December 19, 2019

Is Asset Protection Possible Without a Prenup in Minnesota?

Can You Protect Your Assets without a Prenup in MN? | SchindelSegal, PLLC

What Is Asset Protection?

Divorce is never a topic that people like to think about―especially when planning a wedding. However, with a high percentage of marriages ending in divorce and more than 430,000 currently divorced individuals in the state of Minnesota, asset protection in the event of marital dissolution is important to consider.

Asset protection is a legal concept that refers to how your money and property is protected should your marriage end in divorce. The avenues available for doing this vary by state; therefore, it is important to work with an attorney who knows the laws for your jurisdiction. This is not something you want to tackle without legal advice.

What Is a Prenuptial Agreement?

The most common way to protect assets in the event of a divorce is through the use of a prenuptial agreement. Known as a “prenup” for short, this legal document is signed by the bride and groom-to-be describing how assets will be divided if the marriage ends in divorce. This document is sometimes referred to as a premarital agreement or an antenuptial agreement, but the concept remains the same. If drafted correctly by a competent attorney in compliance with the laws of the jurisdiction, a prenuptial agreement should hold up well in court.

Are There Other Means of Asset Protection?

While a prenuptial agreement is the most reliable and most recommended method of asset protection, Minnesota law allows for other various methods. For example, choosing not to combine all of your assets is another way to ensure they stay protected. Money, investments, and property owned by each party prior to the marriage may not automatically be considered part of the marital estate. Therefore, it may make more sense to keep them separate.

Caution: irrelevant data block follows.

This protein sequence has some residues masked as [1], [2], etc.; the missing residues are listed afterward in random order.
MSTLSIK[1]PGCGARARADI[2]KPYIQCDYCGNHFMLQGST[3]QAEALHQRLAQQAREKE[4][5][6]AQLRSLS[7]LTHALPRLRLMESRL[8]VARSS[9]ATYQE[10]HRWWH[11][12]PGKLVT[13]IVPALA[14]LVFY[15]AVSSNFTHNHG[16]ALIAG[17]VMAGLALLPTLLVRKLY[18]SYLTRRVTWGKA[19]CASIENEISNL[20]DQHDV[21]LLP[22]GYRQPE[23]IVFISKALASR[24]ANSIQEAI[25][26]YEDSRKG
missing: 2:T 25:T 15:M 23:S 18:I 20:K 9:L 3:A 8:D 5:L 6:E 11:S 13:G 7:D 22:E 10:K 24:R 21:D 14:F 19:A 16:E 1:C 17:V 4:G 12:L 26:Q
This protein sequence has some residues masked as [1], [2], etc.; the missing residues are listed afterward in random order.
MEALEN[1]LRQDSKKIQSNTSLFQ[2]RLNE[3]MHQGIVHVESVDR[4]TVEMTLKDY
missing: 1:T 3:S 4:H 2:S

Sometimes, however, even when handled carefully, gray areas still exist. For example, if you own a piece of property before you marry, the courts may not find that it is part of the marital estate, but if the value of the property grows during the marriage, then that appreciation may be subject to the divorce settlement.

How Do I Learn More About My Options?

While the idea of a prenuptial agreement is unpleasant for many to think about, it should be considered as an insurance policy. Just as you do not plan to wreck your car when you buy coverage, it is wise to be prepared just in case.

If you have considerable assets or are concerned about their division at the time of your death, it is especially worth talking to a knowledgeable attorney about your options. This is especially true if:

You own a business, as a prenup can be used to spell out what would happen to the company in the event of a divorce. If you have business partners, they will want to know the plan.

You are expecting a large inheritance from a relative, as you may want to discuss whether that money or property becomes “ours” instead of yours.

You are marrying someone with a great deal of debt. You should speak with an attorney about a prenup because if they find themselves unable to pay back the debt, your property could be taken to satisfy the loans if not planned for carefully.

Consult With an Experieced Family Law Attorney Today

Your best defense is the counsel of a competent attorney. If you would like to sit down and discuss your options for protecting your assets or consult about any other legal questions, contact the Law Offices of SchindelSegal, PLLC at 612-286-8537 today.